Swaziland: Vicious cycle of poverty, hunger and death

Swazi children are among the most vulnerable on Earth and more than 200 000 of them are orphans. (AP)

Swazi children are among the most vulnerable on Earth and more than 200 000 of them are orphans. (AP)

In a blistering 54-page assessment of Swaziland’s high levels of poverty, world-leading HIV rates and subsequent social breakdown, United States think-tank Freedom House calls for urgent political and economic reform to take place.

“The desperate life conditions of the great majority of Swazis are similar to the fragile and threatened lives of victims of humanitarian emergencies stemming from natural disasters and armed conflict,” it says.

And it adds: “In Swaziland there is a permanent emergency due to the effects on the population of the greed of the royal family and [which is] exacerbated by ineptitude and malfeasance in the government.”

Talking candidly about royal traditions and superstitions, the report depicts a king who is utterly consumed by muti medicine and mystic beliefs that inform his every action and how he interacts with his subjects.

In a summary of gloomy statistics it notes: “Swaziland has the world’s highest rate of HIV infection, and there are 200000 orphans and vulnerable children, many of whom have no adult caregivers. Yet for 2013–14, the government budgeted $28-million for healthcare for 1.2-million people — only a little more than $23 per person.”

It goes on: “Life expectancy is 48; 29% of Swazi children under the age of five years are stunted; 66% of Swazis are unable to meet their basic food needs and 43% live in chronic poverty. The compromised health conditions of the Swazi people contribute decisively to a vicious cycle of poverty, hunger, sickness and early death.”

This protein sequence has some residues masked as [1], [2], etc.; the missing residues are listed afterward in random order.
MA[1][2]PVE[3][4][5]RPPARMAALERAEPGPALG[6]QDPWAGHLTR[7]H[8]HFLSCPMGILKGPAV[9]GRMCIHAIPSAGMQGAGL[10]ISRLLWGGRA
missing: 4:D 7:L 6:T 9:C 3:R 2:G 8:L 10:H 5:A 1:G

The desperate conditions endured by most Swazis, a large portion of whom live in rural homesteads without water and electricity, contrast sharply with the luxurious lifestyle of the king and his more than a dozen wives, including his newest liphovela (royal fiancée), 18-year-old school-leaver Sindiswa Dlamini.

Although the official royal allowance is R255-million, the total cost of keeping the family in the manner to which they have become accustomed, is believed to be far higher.

As well as backdoor payments made to the royal family through various government departments, other money flows from preferential shares allocated to the king, including allegedly from MTN, which has a monopoly on mobile phone services in the kingdom.

According to Freedom House, Mswati has 62 cars, including a luxury DaimlerChrysler Maybach sedan that cost R4.9-million, and he recently acquired an MD-87 aircraft, allegedly a gift, though from whom it was never disclosed.

Although the authors lay the blame for the country’s economic demise at the door of the monarchy, describing Mswati and his father, King Sobuza II, as “despots” who have “used Swaziland for their personal purposes while ignoring the needs of the Swazi people”, they are also critical about the pro-democracy movement, which they described as “beset with challenges from within”.

“If in the future Swazi civil society is to have a decisive role in liberating Swazi people from oppression and poverty,” the report says, “civil society activists of different persuasions must learn the discipline necessary to stop imputing false motives against each other, agree on an agenda for change and take the initiative for leading Swazis toward achievement of democratic goals.”

Read the full report


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